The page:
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New Archaic Pika from Nebraska:

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Materials and Methods

Systematic Paleontology

Statistical Analysis

Biochronologic Context

Discussion and Conclusions





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Little is known regarding the fossil record of North American ochotonid lagomorphs. Seven species of ochotonids with rooted cheek teeth have been described from late Oligocene to late Miocene faunas: Hesperolagomys galbreathi (Clark et al. 1964), ?Desmatolagus schizopetrus (Dawson 1965), Russellagus vonhofi (Storer 1970, 1975), Hesperolagomys fluviatilis (Storer 1970, 1975), Gripholagomys lavocati (Green 1972), Cuyamalagus dawsoni (Hutchison and Lindsay 1974), and Oklahomalagus whisenhunti (Dalquest et al. 1996). These species are based largely on small samples of isolated teeth and are difficult to confidently assign to species, genus, or in some cases, to family. Dentally archaic ochotonids pose a particular challenge to workers because of dramatic changes in the size and shape of the occlusal surface of upper cheek teeth with wear (Bair 2007), and with only a few isolated teeth, distinguishing ontogenetic from taxonomic differences in morphology has proven problematic.

Hesperolagomys galbreathi, the type species of the genus, was first described from deposits of the Clarendonian Esmeralda Formation in Fish Lake Valley, Nevada, by Clark et al (1964), who noted its dental similarities to both Amphilagus fontannesi, a late Miocene European ochotonid, and Desmatolagus gobiensis from the Oligocene of Asia. At the time of its initial description, Hesperolagomys was arguably the most 'primitive' late Miocene ochotonid; Oreolagus (possessing many 'advanced' dental characters including rootless cheek teeth) was the only other North American Miocene ochotonid known. Clark et al (1964) described plesiomorphic characters of Hesperolagomys galbreathi including: (1) rooted cheek teeth, (2) buccal folds persisting on the occlusal surface of P4 and M1, and (3) talonids transversely narrower than trigonids in p4-m2. Apomorphic characters of Hesperolagomys noted by Clark et al (1964) are the unique position and emphasis of mental foramina, and "marked anterior projections of the talonids on p4-m2."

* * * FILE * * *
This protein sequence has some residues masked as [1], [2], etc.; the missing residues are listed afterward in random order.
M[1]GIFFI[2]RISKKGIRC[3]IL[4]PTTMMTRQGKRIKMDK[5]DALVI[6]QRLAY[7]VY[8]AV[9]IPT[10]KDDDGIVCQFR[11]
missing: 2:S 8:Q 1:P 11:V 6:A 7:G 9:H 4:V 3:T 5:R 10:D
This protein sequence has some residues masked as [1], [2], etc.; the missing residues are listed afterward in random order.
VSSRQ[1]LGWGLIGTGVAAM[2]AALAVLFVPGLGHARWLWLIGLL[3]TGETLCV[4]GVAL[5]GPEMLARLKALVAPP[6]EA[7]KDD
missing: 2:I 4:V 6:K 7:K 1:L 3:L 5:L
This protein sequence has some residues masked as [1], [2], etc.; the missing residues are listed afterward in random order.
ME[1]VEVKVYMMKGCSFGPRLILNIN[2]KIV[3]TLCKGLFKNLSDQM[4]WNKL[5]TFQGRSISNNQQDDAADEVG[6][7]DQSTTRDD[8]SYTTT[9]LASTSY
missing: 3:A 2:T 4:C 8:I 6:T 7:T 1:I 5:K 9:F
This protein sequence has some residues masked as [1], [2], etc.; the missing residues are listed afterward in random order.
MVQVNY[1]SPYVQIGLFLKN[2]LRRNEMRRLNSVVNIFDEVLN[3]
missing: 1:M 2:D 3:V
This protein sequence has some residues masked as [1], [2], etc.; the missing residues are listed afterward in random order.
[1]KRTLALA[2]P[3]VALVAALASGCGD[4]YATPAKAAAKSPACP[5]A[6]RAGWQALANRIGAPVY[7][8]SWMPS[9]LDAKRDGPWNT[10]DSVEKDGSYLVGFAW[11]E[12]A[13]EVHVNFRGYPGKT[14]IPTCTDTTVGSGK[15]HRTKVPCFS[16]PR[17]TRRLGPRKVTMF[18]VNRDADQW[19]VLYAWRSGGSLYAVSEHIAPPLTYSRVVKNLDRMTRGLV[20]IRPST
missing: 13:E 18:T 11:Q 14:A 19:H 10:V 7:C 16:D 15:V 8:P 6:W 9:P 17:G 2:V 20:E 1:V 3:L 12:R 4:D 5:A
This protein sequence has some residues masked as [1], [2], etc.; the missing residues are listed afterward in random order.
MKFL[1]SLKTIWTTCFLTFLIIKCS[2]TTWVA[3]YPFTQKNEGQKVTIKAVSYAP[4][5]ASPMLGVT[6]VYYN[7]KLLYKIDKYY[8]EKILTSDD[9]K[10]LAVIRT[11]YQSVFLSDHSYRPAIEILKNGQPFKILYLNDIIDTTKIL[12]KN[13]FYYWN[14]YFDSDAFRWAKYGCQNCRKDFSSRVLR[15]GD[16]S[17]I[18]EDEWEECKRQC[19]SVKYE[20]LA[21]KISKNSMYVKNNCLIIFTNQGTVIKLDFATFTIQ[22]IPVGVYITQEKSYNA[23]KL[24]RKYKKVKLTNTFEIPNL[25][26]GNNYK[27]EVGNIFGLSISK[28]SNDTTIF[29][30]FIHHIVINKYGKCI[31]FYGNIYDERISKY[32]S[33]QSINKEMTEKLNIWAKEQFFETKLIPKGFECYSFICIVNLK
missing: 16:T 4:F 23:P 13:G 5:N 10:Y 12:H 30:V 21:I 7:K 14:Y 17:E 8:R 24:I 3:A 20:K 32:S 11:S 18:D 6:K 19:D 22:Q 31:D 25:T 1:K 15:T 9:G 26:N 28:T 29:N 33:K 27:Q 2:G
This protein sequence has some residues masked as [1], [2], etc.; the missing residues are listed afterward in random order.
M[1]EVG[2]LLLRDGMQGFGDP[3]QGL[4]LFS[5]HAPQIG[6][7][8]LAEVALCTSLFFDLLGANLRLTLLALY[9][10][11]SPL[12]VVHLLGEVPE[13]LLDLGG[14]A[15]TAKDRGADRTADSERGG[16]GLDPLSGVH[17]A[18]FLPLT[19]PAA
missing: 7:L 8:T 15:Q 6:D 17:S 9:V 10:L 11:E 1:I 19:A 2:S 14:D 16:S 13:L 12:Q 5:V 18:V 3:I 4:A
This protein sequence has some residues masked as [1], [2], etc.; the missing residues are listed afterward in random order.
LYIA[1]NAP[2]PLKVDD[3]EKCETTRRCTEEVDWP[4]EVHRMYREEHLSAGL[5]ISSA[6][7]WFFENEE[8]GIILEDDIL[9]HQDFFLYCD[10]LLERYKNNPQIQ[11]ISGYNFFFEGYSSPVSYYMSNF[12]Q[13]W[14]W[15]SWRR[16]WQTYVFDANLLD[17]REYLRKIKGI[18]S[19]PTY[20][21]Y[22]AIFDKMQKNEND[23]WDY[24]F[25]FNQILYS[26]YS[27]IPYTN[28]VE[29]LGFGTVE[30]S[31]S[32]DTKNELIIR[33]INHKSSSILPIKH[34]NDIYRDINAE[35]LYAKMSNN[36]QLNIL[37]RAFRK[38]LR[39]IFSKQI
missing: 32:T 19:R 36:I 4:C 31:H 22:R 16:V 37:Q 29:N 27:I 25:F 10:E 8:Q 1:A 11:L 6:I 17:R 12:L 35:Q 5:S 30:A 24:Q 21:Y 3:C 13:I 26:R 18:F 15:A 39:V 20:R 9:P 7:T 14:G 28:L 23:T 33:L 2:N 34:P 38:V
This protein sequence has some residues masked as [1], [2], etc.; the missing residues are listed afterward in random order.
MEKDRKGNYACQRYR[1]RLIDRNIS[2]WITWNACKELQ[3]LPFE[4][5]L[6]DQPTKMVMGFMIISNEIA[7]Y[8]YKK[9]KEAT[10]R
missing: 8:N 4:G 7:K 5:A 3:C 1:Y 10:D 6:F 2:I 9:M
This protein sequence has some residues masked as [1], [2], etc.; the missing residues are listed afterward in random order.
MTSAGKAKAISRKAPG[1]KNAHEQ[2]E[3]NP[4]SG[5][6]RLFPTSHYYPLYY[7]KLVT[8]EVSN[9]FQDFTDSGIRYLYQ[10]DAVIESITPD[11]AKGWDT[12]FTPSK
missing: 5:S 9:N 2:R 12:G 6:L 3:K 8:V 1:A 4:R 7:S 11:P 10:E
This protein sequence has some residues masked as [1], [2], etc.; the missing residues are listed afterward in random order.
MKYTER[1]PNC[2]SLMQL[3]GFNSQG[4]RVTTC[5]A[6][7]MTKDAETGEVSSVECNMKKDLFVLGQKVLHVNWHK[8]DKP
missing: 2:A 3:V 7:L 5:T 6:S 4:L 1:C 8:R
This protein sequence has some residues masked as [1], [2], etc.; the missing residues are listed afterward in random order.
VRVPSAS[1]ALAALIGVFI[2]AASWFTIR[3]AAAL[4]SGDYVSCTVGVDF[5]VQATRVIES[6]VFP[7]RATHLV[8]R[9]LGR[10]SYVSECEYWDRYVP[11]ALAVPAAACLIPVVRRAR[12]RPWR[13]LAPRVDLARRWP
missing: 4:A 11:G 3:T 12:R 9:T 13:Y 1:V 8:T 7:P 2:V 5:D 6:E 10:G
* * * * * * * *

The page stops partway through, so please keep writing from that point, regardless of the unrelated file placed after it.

A slightly older species of Hesperolagomys, H. fluviatilis, was described by Storer (1970, 1975) from the Barstovian Wood Mountain Formation of south-central Saskatchewan, along with a new genus of dentally archaic North American ochotonid, Russellagus. Since then, Hesperolagomys galbreathi has been reported in Clarendonian faunas in Nebraska (Korth 1998) and Utah (Tedrow and Robison 1999), and Hesperolagomys fluviatilis has been reported from Barstovian localities in Nebraska (Voorhies 1990a, 1990b).

Part of a larger-scale project to document dental variation and revise the systematics and biochronology of North American Oligo-Miocene ochotonids, the purpose of this study is to describe a new species of Hesperolagomys from a large sample from the late Barstovian of Nebraska, and to review and revise Hesperolagomys. Previously undescribed topotypic specimens of Hesperolagomys galbreathi and H. fluviatilis and previously undescribed specimens from Nebraska allow taxonomic reassessment and more definite characterization of these taxa. Having many more specimens at my disposal than were available to previous authors, I can now document pronounced wear-related changes in the occlusal patterns of Hesperolagomys upper cheek teeth and can confidently distinguish Hesperolagomys from the commonly co-occurring ochotonid Russellagus. Both dental and skull morphology, along with size, distinguish the three species of Hesperolagomys, and advances in biochronology allow refinement of their chronologic ranges.


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New Archaic Pika from Nebraska
Plain-Language & Multilingual  Abstracts | Abstract | Introduction | Materials and Methods
Systematic Paleontology | Statistical Analysis | Biochronologic Context | Discussion and Conclusions
 Acknowledgments | References | Appendix
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